While I had hoped that we would have been able to reach a final deal, I support the extension of the interim deal that maintains a freeze on Iran’s nuclear program and makes progress towards a final deal. The President has made it abundantly clear through his words as well as his actions, that under his leadership the United States will not allow Iran to obtain a nuclear weapon.  I firmly support that goal, which is why I support the extension of negotiations. During negotiations, Iran’s nuclear program will remain frozen and the painful sanctions will stay in place. The extension keeps the pressure on Iran.
 
It is clear that sanctions are having an effect, and that the economic impact has brought Iran to the negotiating table in a real way.  We should continue to pursue this path and not forget that the President has assembled a rare level of international cooperation. The European Union has put in place forceful sanctions.  China, India and South Korea are all cutting back on oil purchases from Iran or making it harder for Iran to profit.  The world has united to isolate the Iranian regime, which cannot be lost on those making decisions in Tehran.  We should allow the time and space to see if negotiations can work.

We must also remember that negotiations are difficult, and they require significant effort from all sides. The issues are complicated and politically sensitive for all parties involved. Moreover, any potential deal must be lasting, enforceable and achieve the desired outcomes. Forcing an outcome that falls short of our goals or walking away from negotiations at this point in time would not be wise.

 

Washington D.C. – House Armed Services Committee Ranking Member Adam Smith made the following statement in response to Secretary Hagel’s resignation:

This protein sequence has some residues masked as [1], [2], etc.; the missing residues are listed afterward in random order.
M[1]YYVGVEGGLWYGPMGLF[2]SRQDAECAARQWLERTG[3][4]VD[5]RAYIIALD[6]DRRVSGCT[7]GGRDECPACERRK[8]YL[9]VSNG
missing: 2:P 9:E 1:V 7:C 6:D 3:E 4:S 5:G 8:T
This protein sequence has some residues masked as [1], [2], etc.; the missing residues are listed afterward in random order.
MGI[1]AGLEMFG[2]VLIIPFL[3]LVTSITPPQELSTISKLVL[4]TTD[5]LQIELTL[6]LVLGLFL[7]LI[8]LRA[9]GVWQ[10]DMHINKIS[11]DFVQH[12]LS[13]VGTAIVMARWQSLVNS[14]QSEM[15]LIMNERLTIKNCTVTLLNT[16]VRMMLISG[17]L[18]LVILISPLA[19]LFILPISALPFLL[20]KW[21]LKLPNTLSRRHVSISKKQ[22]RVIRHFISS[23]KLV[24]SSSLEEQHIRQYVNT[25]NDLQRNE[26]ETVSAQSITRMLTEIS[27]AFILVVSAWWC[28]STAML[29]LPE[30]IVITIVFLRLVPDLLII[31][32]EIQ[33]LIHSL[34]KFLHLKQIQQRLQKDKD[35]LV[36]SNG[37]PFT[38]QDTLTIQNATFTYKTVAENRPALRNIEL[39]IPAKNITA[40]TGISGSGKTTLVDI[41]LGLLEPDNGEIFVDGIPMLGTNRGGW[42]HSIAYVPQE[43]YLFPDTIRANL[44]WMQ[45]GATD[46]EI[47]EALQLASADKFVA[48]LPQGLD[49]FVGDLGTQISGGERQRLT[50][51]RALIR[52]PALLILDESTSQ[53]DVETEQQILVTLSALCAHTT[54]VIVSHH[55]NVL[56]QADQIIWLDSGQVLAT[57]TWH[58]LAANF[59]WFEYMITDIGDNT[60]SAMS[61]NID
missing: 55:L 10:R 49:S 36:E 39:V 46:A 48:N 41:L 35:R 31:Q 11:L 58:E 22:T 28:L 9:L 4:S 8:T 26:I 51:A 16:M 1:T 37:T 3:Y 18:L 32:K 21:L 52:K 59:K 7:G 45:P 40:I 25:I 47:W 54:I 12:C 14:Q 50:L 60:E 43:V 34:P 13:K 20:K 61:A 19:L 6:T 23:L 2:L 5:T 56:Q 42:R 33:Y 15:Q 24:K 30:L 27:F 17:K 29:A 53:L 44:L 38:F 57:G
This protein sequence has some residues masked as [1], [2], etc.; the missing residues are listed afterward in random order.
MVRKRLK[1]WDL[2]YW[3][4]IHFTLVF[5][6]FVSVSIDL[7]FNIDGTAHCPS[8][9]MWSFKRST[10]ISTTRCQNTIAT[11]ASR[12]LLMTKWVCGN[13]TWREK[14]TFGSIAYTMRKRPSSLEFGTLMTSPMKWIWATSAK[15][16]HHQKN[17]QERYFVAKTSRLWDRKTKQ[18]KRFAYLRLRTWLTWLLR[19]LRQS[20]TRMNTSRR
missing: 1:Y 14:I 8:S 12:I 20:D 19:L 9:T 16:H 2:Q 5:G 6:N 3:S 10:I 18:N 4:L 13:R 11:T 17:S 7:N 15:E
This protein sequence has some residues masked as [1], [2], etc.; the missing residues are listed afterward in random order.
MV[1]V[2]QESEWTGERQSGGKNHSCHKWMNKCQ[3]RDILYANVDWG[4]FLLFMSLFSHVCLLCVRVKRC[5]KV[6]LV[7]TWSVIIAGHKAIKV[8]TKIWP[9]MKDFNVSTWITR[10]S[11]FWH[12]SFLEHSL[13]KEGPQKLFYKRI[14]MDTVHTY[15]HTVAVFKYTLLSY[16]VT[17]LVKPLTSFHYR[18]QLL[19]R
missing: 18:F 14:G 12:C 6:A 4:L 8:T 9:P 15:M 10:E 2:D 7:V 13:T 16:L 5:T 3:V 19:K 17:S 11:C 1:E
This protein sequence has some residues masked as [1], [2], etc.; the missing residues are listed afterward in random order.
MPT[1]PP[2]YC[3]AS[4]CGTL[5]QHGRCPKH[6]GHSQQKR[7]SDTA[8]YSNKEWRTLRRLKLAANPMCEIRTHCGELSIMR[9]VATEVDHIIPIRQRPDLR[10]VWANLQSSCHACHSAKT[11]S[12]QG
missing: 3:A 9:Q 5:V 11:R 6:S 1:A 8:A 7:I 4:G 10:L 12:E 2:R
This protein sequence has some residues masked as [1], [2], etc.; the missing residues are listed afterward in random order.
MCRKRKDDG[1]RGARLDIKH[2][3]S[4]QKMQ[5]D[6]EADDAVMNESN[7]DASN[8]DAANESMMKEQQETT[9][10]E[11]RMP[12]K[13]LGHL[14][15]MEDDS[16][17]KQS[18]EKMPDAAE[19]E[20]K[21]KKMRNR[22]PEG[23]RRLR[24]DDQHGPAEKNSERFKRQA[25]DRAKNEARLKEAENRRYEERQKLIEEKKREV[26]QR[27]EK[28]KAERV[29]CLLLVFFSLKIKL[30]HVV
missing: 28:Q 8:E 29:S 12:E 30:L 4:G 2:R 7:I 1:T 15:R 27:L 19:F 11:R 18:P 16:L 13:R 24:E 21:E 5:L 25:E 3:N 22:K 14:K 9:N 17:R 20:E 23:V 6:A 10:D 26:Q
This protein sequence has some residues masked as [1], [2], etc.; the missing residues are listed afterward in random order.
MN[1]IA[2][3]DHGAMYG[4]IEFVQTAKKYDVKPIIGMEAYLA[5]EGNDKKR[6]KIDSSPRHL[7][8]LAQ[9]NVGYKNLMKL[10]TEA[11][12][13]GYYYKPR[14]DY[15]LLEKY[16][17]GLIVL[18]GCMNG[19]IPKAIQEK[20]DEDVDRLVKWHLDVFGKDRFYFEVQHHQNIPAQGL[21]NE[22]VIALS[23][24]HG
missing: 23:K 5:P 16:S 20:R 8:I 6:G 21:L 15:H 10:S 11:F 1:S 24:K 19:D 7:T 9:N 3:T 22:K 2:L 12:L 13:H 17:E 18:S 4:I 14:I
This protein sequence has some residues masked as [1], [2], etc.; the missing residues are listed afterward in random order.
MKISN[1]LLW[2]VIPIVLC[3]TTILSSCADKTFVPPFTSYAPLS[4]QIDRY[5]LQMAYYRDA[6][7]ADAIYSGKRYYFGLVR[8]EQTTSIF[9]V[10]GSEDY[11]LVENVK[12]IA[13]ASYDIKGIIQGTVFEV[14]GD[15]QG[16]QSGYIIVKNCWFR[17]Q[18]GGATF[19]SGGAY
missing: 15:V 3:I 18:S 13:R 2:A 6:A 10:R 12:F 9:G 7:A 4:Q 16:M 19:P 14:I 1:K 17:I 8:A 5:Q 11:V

Secretary Hagel stepped into office during a very difficult time. In addition to dealing with the mindless cuts forced on the Department of Defense through sequestration, Secretary Hagel helped manage the continued drawdown in Afghanistan, and among other issues, the challenges posed by the Islamic State of Iraq and the Levant (ISIL), Russia and Ebola. These are significant challenges, and we owe Secretary Hagel a debt of gratitude for his efforts to deal with them.

Secretary Hagel has been a very good partner with Congress. He worked hard to stay in touch with us, and ensure that there was good communication and coordination. I wish him the very best in his future endeavors, and I thank him for his service.

 

Congressman Adam Smith (D-WA) released the following statement after the Grand Jury decision on the death of Michael Brown in Ferguson, MO:
 
"The tragic death of Michael Brown in Ferguson showcases major issues that need to be addressed in law enforcement throughout our country.  To best protect our communities, it is critical that law enforcement work to develop and improve relationships with the communities they serve.  This requires a police force that is representative of the people they serve. In Ferguson and in many cities across the country, law enforcement fails to represent the diversity of the people they are entrusted to protect.  Additionally, the militarization of some of our law enforcement has led many to view police as an outsider and a threat, rather than a protector. I will do all I can in Congress to push for these changes."